The manager has not been helped by injuries in key positions, most notably in the wide areas. Cotterill has opted for a 4-4-2 formation and ditched Steve McClaren’s preferred 4-3-3 system, which the Forest players struggled to adapt to. With four across midfield and two up front, Forest look a solid outfit once again and the players have performed better in a set-up they are more accustomed to. Cotterill has simplified things and made the players’ roles clear when they step onto the pitch, which some of them openly state makes their jobs a lot easier.
However with wingers Paul Anderson and Garath McCleary both missing through injury, Cotterill has been forced to play the likes of Radoslaw Majewski and Lewis McGugan on the wings, even pushing right-back Chris Gunter on into a midfield berth to add some balance in the middle of the park. Gunter has impressed as an attacking full-back in the past and he has shown good form in a more advanced role, although its unlikely he will remain there once Anderson and McCleary return.
Behind Gunter, club captain Luke Chambers has covered at right-back – where he struggled under Colin Calderwood’s management in the Championship three seasons ago – but has not put a foot wrong. Wes Morgan has been as dependable as ever at centre-back, partnered by the impressive Joel Lynch, the former Brighton man excelling in the middle of defence recently. His form has certainly provided the manager with a selection dilemma if, as expected, Gunter returns to his customary right back slot – it would be a shame to see Lynch dropped whilst playing so well.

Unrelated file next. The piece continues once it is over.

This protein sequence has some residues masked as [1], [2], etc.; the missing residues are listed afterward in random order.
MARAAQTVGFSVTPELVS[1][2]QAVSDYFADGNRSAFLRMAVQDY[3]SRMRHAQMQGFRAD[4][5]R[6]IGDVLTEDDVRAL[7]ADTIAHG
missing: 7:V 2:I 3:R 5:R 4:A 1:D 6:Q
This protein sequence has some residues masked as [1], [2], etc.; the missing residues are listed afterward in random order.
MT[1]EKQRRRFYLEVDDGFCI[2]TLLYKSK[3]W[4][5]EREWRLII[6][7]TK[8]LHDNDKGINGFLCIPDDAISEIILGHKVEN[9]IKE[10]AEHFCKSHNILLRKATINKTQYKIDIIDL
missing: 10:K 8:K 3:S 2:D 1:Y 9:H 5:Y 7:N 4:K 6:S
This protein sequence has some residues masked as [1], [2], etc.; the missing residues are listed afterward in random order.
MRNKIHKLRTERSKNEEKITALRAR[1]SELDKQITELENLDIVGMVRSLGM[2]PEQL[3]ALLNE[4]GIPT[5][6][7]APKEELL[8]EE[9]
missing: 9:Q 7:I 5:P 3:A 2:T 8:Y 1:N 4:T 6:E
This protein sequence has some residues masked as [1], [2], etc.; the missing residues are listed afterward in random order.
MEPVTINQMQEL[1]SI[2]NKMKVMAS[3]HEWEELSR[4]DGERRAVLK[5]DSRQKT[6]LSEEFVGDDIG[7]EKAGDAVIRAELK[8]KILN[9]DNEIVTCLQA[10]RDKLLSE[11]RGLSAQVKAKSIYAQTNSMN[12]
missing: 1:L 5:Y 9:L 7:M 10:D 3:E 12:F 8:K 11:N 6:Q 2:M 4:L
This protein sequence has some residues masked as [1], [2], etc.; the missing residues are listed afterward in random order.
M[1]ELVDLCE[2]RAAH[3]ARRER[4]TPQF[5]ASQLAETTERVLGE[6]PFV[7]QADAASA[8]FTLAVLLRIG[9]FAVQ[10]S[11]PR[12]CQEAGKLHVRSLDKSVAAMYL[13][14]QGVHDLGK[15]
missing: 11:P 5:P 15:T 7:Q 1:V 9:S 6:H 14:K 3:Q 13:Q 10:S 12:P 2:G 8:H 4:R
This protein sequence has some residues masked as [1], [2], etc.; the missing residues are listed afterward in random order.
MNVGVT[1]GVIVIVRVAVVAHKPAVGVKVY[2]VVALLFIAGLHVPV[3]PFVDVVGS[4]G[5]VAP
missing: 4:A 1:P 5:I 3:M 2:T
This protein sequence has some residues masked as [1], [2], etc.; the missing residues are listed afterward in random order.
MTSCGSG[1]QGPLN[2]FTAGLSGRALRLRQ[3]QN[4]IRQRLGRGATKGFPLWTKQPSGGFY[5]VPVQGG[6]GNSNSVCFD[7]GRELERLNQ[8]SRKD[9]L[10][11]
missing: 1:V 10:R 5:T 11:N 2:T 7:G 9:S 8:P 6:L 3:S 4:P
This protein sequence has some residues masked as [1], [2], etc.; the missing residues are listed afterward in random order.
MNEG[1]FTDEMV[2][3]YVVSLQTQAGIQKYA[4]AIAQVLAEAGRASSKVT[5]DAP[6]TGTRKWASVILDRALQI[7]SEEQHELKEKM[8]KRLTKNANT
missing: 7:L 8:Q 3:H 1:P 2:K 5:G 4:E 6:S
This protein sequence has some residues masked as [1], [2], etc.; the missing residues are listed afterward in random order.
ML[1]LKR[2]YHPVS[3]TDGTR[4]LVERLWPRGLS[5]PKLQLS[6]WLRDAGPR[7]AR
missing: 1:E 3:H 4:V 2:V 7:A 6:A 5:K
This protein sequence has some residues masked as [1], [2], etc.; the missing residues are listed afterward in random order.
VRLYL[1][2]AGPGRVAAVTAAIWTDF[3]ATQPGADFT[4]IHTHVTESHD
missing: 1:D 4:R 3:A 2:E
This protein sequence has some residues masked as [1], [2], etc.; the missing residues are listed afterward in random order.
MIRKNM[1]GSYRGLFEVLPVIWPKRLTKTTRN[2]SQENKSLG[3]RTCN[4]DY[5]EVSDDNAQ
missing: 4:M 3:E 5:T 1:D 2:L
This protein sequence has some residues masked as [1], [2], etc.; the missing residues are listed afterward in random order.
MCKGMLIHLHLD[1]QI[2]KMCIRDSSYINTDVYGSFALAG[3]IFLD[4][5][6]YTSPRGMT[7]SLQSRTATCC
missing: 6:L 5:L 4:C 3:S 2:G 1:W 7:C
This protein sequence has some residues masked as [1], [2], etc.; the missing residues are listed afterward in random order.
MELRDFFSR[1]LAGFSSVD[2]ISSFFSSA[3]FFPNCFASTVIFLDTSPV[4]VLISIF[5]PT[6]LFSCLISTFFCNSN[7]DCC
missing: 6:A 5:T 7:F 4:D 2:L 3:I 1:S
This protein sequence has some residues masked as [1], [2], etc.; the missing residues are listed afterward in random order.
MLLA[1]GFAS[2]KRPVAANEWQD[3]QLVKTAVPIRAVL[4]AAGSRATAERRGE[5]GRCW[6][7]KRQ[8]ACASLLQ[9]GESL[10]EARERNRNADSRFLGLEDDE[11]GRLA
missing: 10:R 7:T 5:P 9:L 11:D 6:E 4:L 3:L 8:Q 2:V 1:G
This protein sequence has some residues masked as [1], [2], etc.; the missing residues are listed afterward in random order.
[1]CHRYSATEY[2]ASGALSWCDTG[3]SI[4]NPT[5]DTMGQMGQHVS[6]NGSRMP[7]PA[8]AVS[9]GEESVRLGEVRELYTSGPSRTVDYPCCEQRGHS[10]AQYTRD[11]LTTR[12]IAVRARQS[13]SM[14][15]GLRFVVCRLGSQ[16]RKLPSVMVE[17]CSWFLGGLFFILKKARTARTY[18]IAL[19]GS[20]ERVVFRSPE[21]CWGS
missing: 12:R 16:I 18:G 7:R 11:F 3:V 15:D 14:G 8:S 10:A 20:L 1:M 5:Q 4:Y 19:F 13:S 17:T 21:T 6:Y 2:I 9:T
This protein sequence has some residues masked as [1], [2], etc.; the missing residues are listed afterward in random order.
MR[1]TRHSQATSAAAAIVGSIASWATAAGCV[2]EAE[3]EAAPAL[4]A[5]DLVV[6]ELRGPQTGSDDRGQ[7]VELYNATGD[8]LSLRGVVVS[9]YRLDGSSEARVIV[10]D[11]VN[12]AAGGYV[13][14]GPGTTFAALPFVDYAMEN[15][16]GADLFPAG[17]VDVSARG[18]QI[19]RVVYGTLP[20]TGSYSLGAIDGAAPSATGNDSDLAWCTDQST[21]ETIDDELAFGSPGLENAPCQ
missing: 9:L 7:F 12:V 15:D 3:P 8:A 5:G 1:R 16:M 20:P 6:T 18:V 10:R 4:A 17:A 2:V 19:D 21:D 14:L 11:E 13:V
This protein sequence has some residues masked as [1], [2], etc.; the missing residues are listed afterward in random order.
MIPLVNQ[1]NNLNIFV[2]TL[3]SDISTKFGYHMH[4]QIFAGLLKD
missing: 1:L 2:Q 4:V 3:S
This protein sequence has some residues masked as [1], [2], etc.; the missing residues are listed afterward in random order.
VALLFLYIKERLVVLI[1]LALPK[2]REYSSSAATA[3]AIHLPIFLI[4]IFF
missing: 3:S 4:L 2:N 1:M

Andy Reid has also shown improvement in his performances since Cotterill’s arrival. The Irishman has often been the target of criticism due to his weight and particularly for some sluggish displays earlier in the season. However he has lost weight in recent weeks and looks more energised on the field of play under the new boss. When on loan to Sheffield United in the Championship last season, Reid was arguably the Blades best player and his return to Blackpool was one of the reasons their form declined rapidly, resulting in relegation. Perhaps he will now show his quality and be more consistent in his second Forest spell.
Queen’s Park Rangers loanee Clint Hill started the win against Middlesbrough at left-back but was recalled by his parent club two days later. Forest moved to fill the continual problem position within days by bringing in Manchester City youngster Greg Cunningham on loan and he already looks a good acquisition. The Republic of Ireland Under-21 international makes the defence naturally balanced and has been solid defensively whilst willing to go forward to support the attack. With Lewis McGugan lining up on the left hand side of midfield, Cunningham has been a useful outlet going forward on the overlap when McGugan drifts into central positions.
Cunningham’s quick arrival is perhaps a positive indicator of the new transfer policy in place at the City Ground, with Frank Clark and Steve Cotterill having greater control over players brought into the club. All too often in recent years, Forest have stuttered in the transfer market or tried to pigeon hole players into positions where they were not best utilised. Hopefully this is now a thing of the past.